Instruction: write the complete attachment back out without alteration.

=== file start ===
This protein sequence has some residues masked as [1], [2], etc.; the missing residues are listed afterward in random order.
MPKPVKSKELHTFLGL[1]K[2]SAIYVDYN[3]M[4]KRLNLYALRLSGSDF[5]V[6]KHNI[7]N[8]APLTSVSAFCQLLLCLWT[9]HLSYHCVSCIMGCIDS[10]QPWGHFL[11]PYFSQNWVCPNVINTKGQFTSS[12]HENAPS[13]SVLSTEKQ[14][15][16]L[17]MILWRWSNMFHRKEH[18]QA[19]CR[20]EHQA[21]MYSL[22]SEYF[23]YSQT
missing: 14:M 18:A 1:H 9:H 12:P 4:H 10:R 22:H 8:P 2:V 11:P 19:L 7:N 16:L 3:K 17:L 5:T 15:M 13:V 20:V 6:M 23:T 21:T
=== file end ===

This protein sequence has some residues masked as [1], [2], etc.; the missing residues are listed afterward in random order.
MPKPVKSKELHTFLGL[1]K[2]SAIYVDYN[3]M[4]KRLNLYALRLSGSDF[5]V[6]KHNI[7]N[8]APLTSVSAFCQLLLCLWT[9]HLSYHCVSCIMGCIDS[10]QPWGHFL[11]PYFSQNWVCPNVINTKGQFTSS[12]HENAPS[13]SVLSTEKQ[14][15][16]L[17]MILWRWSNMFHRKEH[18]QA[19]CR[20]EHQA[21]MYSL[22]SEYF[23]YSQT
missing: 14:M 18:A 1:H 9:H 12:P 4:H 10:R 22:H 8:P 2:V 11:P 19:L 7:N 16:L 3:K 17:L 5:T 15:M 13:V 20:V 6:M 23:T 21:T